“Am I now an accomplice?” Gertruida was upset at being used so blatantly, “You must realise how important my studies are. I can’t risk everything by being part of a clandestine operation to overthrow the government? Surely you understand that?”
Ronnie put down his cup carefully while weighing his answer.
“You are already an accomplice, Gertruida. Whether you like it or not, you have already committed treason by accepting this attaché case. Better get used to it, girl.”
Boggel’s Place is packed to the rafters by the time Gertruida arrives. Her expression is tired and drawn, her shoulders slumped and even Servaas thinks she’s shrunk a little. The formidable woman they all admire, has been reduced to a shadow of her old self.
“Before you say anything, Gertruida,” Oudoom holds up a hand for silence, “let me assure you that we support you 100%. I’m not sure what this is all about, but you have done enough for this community for us to help you in any way we can.”
Gertruida thanks him with a hint of a smile.
“I’ll start at the beginning… My parents were members of the Ossewabrandwag – or the OB as they called it. Like you know, this organisation was against South Africa becoming involved in World War II. Over the years historians attributed Nazi-like characteristics to the OB, but in reality it consisted of men and women who felt passionate about an independent South Africa. Most of them were true patriots who failed to see why we had to send our young men to die in North Africa and Europe. Like so many of these organisations, the common people who make up the membership had little or no idea what policies were adopted by the top structure. If you loved your country, you joined the OB.
“It follows, then, that I grew up in a Nationalist home. From the beginning I was taught that the future of South Africa depended on the separate development and protection of the various cultures in our country.” She sighs as she scans the concerned faces staring at her. “We were all brought up like that, I think. If your parents, the schools, the church and the newspapers all told you exactly the same thing, you tend to accept it without question.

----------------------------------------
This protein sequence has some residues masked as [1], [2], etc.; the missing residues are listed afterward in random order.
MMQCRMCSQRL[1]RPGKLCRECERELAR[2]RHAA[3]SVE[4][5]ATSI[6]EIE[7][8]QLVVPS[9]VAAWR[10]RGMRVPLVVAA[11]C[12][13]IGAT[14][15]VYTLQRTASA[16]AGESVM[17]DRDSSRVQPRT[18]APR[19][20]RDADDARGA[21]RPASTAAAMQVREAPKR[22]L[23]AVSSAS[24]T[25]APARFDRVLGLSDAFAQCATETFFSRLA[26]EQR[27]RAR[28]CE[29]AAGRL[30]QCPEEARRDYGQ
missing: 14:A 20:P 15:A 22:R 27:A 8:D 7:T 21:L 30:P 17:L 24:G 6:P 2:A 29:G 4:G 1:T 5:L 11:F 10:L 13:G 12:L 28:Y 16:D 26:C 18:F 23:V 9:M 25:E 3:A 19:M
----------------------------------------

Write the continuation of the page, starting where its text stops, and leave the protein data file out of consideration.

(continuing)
“And yes, preserving culture, tradition and language is important for every nation – the continued existence of groupings in society depends on it.
“But then, when I studied political science, I began to have my doubts. The draconian laws didn’t make sense. The idea that some sections of society are protected and benefited solely because of skin colour was ridiculous. To force people into locations, compounds and homelands, the government made more and more laws that verged on the insane.
“Okay – if you’ve got that background, I must tell you about Paul…”
In a hotel room, a thousand kilometres away, a man picks up the phone.
“He’s disappeared, Boss.”
“Gone. Vanished into thin air. I still followed him this morning to his flat. He locked his door. I was satisfied he’s inside. When night-time arrived, he didn’t put on any lights. I waited an hour, then rang his number. Nothing. I knocked on his door. Nothing.
“Then I picked the lock, Boss. He wasn’t there any more. He’s gone, like I said.”
“You bloody well find him, hear me! I don’t care what it takes, but you bring him in! This cat-and-mouse game has gone too far. I want him here!” The man drops his voice to a threatening whisper before going on, “And you better get him here…do you understand?’
“Yes, Boss. I’m on it, Boss.”